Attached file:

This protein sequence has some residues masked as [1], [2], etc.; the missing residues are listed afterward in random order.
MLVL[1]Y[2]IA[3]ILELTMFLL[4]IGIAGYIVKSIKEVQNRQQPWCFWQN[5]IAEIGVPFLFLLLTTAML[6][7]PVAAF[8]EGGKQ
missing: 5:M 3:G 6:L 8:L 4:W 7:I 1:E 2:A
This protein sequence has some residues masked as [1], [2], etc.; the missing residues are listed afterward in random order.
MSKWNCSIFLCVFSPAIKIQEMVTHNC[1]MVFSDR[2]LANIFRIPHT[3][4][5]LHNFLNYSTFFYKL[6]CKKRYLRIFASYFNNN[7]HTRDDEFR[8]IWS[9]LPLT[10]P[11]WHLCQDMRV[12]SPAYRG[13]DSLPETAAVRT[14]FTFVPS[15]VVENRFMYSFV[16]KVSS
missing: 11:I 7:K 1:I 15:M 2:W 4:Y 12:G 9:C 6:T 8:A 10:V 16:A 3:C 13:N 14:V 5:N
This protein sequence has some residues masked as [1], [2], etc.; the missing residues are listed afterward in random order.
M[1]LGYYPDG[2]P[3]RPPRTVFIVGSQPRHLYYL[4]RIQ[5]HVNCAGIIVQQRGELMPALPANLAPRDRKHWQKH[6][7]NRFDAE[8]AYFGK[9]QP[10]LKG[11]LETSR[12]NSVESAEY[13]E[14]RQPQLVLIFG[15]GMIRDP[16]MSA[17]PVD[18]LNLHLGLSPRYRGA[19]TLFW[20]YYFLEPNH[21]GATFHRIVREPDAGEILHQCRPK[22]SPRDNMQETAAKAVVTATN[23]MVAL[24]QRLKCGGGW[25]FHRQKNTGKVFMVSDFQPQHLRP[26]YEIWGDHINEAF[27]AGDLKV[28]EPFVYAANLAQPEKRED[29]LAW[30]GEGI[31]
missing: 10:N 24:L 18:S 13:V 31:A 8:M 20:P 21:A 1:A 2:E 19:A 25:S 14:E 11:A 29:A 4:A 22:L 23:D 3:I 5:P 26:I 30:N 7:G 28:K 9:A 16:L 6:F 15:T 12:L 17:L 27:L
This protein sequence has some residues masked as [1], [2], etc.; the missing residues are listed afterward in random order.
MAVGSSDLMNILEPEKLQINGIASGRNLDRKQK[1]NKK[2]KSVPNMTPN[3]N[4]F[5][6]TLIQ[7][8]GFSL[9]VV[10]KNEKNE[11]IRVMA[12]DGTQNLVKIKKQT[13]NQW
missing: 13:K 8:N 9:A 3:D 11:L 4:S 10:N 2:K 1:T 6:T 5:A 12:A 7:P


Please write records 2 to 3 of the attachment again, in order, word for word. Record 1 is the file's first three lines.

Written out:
This protein sequence has some residues masked as [1], [2], etc.; the missing residues are listed afterward in random order.
MSKWNCSIFLCVFSPAIKIQEMVTHNC[1]MVFSDR[2]LANIFRIPHT[3][4][5]LHNFLNYSTFFYKL[6]CKKRYLRIFASYFNNN[7]HTRDDEFR[8]IWS[9]LPLT[10]P[11]WHLCQDMRV[12]SPAYRG[13]DSLPETAAVRT[14]FTFVPS[15]VVENRFMYSFV[16]KVSS
missing: 11:I 7:K 1:I 15:M 2:W 4:Y 12:G 9:C 6:T 8:A 10:V 16:A 3:C 13:N 14:V 5:N
This protein sequence has some residues masked as [1], [2], etc.; the missing residues are listed afterward in random order.
M[1]LGYYPDG[2]P[3]RPPRTVFIVGSQPRHLYYL[4]RIQ[5]HVNCAGIIVQQRGELMPALPANLAPRDRKHWQKH[6][7]NRFDAE[8]AYFGK[9]QP[10]LKG[11]LETSR[12]NSVESAEY[13]E[14]RQPQLVLIFG[15]GMIRDP[16]MSA[17]PVD[18]LNLHLGLSPRYRGA[19]TLFW[20]YYFLEPNH[21]GATFHRIVREPDAGEILHQCRPK[22]SPRDNMQETAAKAVVTATN[23]MVAL[24]QRLKCGGGW[25]FHRQKNTGKVFMVSDFQPQHLRP[26]YEIWGDHINEAF[27]AGDLKV[28]EPFVYAANLAQPEKRED[29]LAW[30]GEGI[31]
missing: 10:N 24:L 18:S 13:V 31:A 8:M 20:P 21:A 1:A 2:E 19:A 25:S 14:E 11:A 29:A 4:A 22:L 23:D 3:I 5:P 26:I 30:N 7:G 28:K 9:A 16:L 6:F 15:T 12:L 17:L 27:L